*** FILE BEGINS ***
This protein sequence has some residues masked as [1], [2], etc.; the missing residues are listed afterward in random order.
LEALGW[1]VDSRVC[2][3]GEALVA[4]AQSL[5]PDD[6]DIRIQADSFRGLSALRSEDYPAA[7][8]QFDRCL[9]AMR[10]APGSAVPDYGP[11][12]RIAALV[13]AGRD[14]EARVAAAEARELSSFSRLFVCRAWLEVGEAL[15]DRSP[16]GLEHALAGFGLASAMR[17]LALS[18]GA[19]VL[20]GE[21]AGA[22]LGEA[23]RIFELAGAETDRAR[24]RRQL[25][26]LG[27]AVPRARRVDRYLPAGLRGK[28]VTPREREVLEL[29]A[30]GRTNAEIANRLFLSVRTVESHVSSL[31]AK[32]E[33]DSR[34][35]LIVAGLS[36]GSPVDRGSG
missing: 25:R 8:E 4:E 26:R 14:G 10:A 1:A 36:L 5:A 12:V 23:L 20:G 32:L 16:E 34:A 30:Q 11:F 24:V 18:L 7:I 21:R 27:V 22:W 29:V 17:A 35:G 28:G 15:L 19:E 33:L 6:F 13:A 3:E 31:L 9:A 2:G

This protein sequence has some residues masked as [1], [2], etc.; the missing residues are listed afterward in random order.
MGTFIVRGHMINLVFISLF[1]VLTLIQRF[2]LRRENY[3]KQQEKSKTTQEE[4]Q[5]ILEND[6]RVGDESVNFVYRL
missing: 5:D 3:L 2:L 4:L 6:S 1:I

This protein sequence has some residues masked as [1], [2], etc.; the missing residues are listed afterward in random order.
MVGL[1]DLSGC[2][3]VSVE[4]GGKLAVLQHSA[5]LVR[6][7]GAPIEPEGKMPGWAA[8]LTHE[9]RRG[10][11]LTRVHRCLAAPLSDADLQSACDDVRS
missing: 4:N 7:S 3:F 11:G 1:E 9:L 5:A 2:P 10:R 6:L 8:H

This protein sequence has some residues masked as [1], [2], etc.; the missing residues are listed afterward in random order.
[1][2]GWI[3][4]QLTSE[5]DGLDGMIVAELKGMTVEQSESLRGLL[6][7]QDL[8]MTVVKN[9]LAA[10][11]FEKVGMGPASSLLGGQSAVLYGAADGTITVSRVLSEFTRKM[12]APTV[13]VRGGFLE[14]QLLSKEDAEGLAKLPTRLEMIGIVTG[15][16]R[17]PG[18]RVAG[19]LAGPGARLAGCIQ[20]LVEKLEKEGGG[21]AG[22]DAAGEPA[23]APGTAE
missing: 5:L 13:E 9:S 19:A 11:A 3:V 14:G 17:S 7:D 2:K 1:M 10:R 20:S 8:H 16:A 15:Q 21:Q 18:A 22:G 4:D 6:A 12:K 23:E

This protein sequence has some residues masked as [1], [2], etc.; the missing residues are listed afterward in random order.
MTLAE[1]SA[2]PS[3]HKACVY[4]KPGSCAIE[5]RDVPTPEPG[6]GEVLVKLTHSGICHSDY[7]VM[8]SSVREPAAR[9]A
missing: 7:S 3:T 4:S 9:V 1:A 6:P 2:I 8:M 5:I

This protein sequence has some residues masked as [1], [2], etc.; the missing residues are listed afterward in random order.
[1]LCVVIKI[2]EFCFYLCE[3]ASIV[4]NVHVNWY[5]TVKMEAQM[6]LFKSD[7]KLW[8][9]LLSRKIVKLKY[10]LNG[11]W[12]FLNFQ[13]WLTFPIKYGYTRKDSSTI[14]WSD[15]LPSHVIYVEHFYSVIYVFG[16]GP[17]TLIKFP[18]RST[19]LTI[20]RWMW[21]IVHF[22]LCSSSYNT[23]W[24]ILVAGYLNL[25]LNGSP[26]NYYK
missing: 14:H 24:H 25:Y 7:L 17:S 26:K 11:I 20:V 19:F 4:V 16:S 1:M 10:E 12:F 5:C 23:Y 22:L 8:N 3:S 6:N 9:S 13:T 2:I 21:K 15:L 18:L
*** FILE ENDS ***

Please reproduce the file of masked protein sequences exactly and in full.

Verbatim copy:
This protein sequence has some residues masked as [1], [2], etc.; the missing residues are listed afterward in random order.
LEALGW[1]VDSRVC[2][3]GEALVA[4]AQSL[5]PDD[6]DIRIQADSFRGLSALRSEDYPAA[7][8]QFDRCL[9]AMR[10]APGSAVPDYGP[11][12]RIAALV[13]AGRD[14]EARVAAAEARELSSFSRLFVCRAWLEVGEAL[15]DRSP[16]GLEHALAGFGLASAMR[17]LALS[18]GA[19]VL[20]GE[21]AGA[22]LGEA[23]RIFELAGAETDRAR[24]RRQL[25][26]LG[27]AVPRARRVDRYLPAGLRGK[28]VTPREREVLEL[29]A[30]GRTNAEIANRLFLSVRTVESHVSSL[31]AK[32]E[33]DSR[34][35]LIVAGLS[36]GSPVDRGSG
missing: 25:R 8:E 4:E 26:R 14:G 10:A 1:A 36:L 5:A 12:V 23:L 20:G 32:L 16:E 34:A 30:Q 11:F 24:V 18:L 7:I 21:R 27:V 22:W 29:V 17:A 35:G 28:G 15:L 19:E 33:L 6:F 13:A 3:E 31:L 9:A 2:G

This protein sequence has some residues masked as [1], [2], etc.; the missing residues are listed afterward in random order.
MGTFIVRGHMINLVFISLF[1]VLTLIQRF[2]LRRENY[3]KQQEKSKTTQEE[4]Q[5]ILEND[6]RVGDESVNFVYRL
missing: 5:D 3:L 2:L 4:L 6:S 1:I

This protein sequence has some residues masked as [1], [2], etc.; the missing residues are listed afterward in random order.
MVGL[1]DLSGC[2][3]VSVE[4]GGKLAVLQHSA[5]LVR[6][7]GAPIEPEGKMPGWAA[8]LTHE[9]RRG[10][11]LTRVHRCLAAPLSDADLQSACDDVRS
missing: 4:N 7:S 3:F 11:G 1:E 9:L 5:A 2:P 10:R 6:L 8:H

This protein sequence has some residues masked as [1], [2], etc.; the missing residues are listed afterward in random order.
[1][2]GWI[3][4]QLTSE[5]DGLDGMIVAELKGMTVEQSESLRGLL[6][7]QDL[8]MTVVKN[9]LAA[10][11]FEKVGMGPASSLLGGQSAVLYGAADGTITVSRVLSEFTRKM[12]APTV[13]VRGGFLE[14]QLLSKEDAEGLAKLPTRLEMIGIVTG[15][16]R[17]PG[18]RVAG[19]LAGPGARLAGCIQ[20]LVEKLEKEGGG[21]AG[22]DAAGEPA[23]APGTAE
missing: 5:L 13:E 9:S 19:A 11:A 3:V 14:G 17:S 7:D 2:K 1:M 10:R 20:S 8:H 16:A 15:Q 21:Q 18:A 22:G 4:D 6:A 12:K 23:E

This protein sequence has some residues masked as [1], [2], etc.; the missing residues are listed afterward in random order.
MTLAE[1]SA[2]PS[3]HKACVY[4]KPGSCAIE[5]RDVPTPEPG[6]GEVLVKLTHSGICHSDY[7]VM[8]SSVREPAAR[9]A
missing: 7:S 3:T 4:S 9:V 1:A 6:P 2:I 8:M 5:I

This protein sequence has some residues masked as [1], [2], etc.; the missing residues are listed afterward in random order.
[1]LCVVIKI[2]EFCFYLCE[3]ASIV[4]NVHVNWY[5]TVKMEAQM[6]LFKSD[7]KLW[8][9]LLSRKIVKLKY[10]LNG[11]W[12]FLNFQ[13]WLTFPIKYGYTRKDSSTI[14]WSD[15]LPSHVIYVEHFYSVIYVFG[16]GP[17]TLIKFP[18]RST[19]LTI[20]RWMW[21]IVHF[22]LCSSSYNT[23]W[24]ILVAGYLNL[25]LNGSP[26]NYYK
missing: 14:H 24:H 25:Y 7:L 17:S 26:K 11:I 20:V 19:F 4:V 16:S 1:M 10:E 12:F 5:C 23:Y 22:L 8:N 3:S 6:N 9:S 13:T 2:I 21:K 15:L 18:L